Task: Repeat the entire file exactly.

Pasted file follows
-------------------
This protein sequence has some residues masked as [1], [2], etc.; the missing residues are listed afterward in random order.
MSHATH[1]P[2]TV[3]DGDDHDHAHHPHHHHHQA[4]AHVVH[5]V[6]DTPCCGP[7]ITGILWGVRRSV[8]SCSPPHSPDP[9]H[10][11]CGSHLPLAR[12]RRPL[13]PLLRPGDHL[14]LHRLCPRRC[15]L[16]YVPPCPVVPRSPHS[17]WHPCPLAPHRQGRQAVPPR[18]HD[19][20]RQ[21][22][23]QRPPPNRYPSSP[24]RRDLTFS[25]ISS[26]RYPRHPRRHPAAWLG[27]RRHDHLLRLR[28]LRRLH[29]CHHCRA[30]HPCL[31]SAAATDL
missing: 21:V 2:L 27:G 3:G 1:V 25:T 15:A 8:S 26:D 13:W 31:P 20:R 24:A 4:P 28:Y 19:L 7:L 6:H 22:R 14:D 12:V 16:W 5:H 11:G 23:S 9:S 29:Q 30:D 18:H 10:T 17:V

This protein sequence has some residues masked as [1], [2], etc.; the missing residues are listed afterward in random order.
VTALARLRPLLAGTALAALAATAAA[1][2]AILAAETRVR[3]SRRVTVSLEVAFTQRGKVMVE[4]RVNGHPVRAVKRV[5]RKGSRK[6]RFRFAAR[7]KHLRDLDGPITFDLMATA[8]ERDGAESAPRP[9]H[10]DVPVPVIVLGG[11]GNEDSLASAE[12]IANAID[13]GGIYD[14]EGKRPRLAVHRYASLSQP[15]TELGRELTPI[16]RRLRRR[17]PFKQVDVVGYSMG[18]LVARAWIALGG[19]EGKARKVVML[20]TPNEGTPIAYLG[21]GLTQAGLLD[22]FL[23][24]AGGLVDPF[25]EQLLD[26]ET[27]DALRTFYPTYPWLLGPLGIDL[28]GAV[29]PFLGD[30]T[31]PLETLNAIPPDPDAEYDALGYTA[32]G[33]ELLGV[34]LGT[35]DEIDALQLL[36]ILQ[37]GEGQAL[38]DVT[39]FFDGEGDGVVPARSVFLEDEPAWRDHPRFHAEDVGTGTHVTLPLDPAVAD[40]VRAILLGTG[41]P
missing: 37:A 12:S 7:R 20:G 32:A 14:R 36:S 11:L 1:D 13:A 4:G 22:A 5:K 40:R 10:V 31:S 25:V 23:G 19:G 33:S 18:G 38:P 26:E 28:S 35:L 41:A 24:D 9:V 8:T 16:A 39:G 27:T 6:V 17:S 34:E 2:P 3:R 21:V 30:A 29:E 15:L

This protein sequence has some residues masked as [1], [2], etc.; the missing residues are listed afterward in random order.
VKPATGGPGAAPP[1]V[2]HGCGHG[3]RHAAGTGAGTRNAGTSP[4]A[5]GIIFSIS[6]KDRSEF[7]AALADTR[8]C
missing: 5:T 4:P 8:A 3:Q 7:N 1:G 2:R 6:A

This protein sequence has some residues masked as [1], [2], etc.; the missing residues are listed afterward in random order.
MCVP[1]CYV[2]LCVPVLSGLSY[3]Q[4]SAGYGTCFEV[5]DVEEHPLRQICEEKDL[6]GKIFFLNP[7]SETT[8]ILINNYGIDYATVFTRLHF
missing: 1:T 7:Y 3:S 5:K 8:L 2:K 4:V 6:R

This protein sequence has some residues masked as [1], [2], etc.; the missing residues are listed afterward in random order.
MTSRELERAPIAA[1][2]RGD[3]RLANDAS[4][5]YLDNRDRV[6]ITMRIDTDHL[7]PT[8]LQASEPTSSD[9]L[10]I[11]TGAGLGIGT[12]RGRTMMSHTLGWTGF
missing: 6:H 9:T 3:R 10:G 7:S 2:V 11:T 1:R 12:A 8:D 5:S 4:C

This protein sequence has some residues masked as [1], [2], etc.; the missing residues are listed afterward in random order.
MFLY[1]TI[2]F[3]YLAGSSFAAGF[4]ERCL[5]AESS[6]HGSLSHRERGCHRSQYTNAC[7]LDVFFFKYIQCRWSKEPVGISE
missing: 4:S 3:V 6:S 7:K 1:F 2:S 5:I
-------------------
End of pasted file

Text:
This protein sequence has some residues masked as [1], [2], etc.; the missing residues are listed afterward in random order.
MSHATH[1]P[2]TV[3]DGDDHDHAHHPHHHHHQA[4]AHVVH[5]V[6]DTPCCGP[7]ITGILWGVRRSV[8]SCSPPHSPDP[9]H[10][11]CGSHLPLAR[12]RRPL[13]PLLRPGDHL[14]LHRLCPRRC[15]L[16]YVPPCPVVPRSPHS[17]WHPCPLAPHRQGRQAVPPR[18]HD[19][20]RQ[21][22][23]QRPPPNRYPSSP[24]RRDLTFS[25]ISS[26]RYPRHPRRHPAAWLG[27]RRHDHLLRLR[28]LRRLH[29]CHHCRA[30]HPCL[31]SAAATDL
missing: 21:V 2:L 27:G 3:G 1:V 25:T 15:A 8:S 26:D 13:W 31:P 20:R 24:A 4:P 28:Y 19:L 7:L 6:H 22:R 14:D 12:V 16:W 5:H 11:G 23:S 9:S 29:Q 30:D 18:H 10:T 17:V

This protein sequence has some residues masked as [1], [2], etc.; the missing residues are listed afterward in random order.
VTALARLRPLLAGTALAALAATAAA[1][2]AILAAETRVR[3]SRRVTVSLEVAFTQRGKVMVE[4]RVNGHPVRAVKRV[5]RKGSRK[6]RFRFAAR[7]KHLRDLDGPITFDLMATA[8]ERDGAESAPRP[9]H[10]DVPVPVIVLGG[11]GNEDSLASAE[12]IANAID[13]GGIYD[14]EGKRPRLAVHRYASLSQP[15]TELGRELTPI[16]RRLRRR[17]PFKQVDVVGYSMG[18]LVARAWIALGG[19]EGKARKVVML[20]TPNEGTPIAYLG[21]GLTQAGLLD[22]FL[23][24]AGGLVDPF[25]EQLLD[26]ET[27]DALRTFYPTYPWLLGPLGIDL[28]GAV[29]PFLGD[30]T[31]PLETLNAIPPDPDAEYDALGYTA[32]G[33]ELLGV[34]LGT[35]DEIDALQLL[36]ILQ[37]GEGQAL[38]DVT[39]FFDGEGDGVVPARSVFLEDEPAWRDHPRFHAEDVGTGTHVTLPLDPAVAD[40]VRAILLGTG[41]P
missing: 37:A 12:S 7:R 20:G 32:A 14:R 36:S 11:L 1:D 13:A 4:G 22:A 5:K 40:R 10:V 31:S 25:V 23:G 19:G 33:S 18:G 38:P 26:E 28:S 35:L 41:A 24:D 9:V 8:T 16:A 39:G 27:T 6:V 17:S 34:E 2:P 3:R 21:V 30:A 29:E 15:L

This protein sequence has some residues masked as [1], [2], etc.; the missing residues are listed afterward in random order.
VKPATGGPGAAPP[1]V[2]HGCGHG[3]RHAAGTGAGTRNAGTSP[4]A[5]GIIFSIS[6]KDRSEF[7]AALADTR[8]C
missing: 5:T 4:P 8:A 3:Q 7:N 1:G 2:R 6:A

This protein sequence has some residues masked as [1], [2], etc.; the missing residues are listed afterward in random order.
MCVP[1]CYV[2]LCVPVLSGLSY[3]Q[4]SAGYGTCFEV[5]DVEEHPLRQICEEKDL[6]GKIFFLNP[7]SETT[8]ILINNYGIDYATVFTRLHF
missing: 1:T 7:Y 3:S 5:K 8:L 2:K 4:V 6:R

This protein sequence has some residues masked as [1], [2], etc.; the missing residues are listed afterward in random order.
MTSRELERAPIAA[1][2]RGD[3]RLANDAS[4][5]YLDNRDRV[6]ITMRIDTDHL[7]PT[8]LQASEPTSSD[9]L[10]I[11]TGAGLGIGT[12]RGRTMMSHTLGWTGF
missing: 6:H 9:T 3:R 10:G 7:S 2:V 11:T 1:R 12:A 8:D 5:S 4:C

This protein sequence has some residues masked as [1], [2], etc.; the missing residues are listed afterward in random order.
MFLY[1]TI[2]F[3]YLAGSSFAAGF[4]ERCL[5]AESS[6]HGSLSHRERGCHRSQYTNAC[7]LDVFFFKYIQCRWSKEPVGISE
missing: 4:S 3:V 6:S 7:K 1:F 2:S 5:I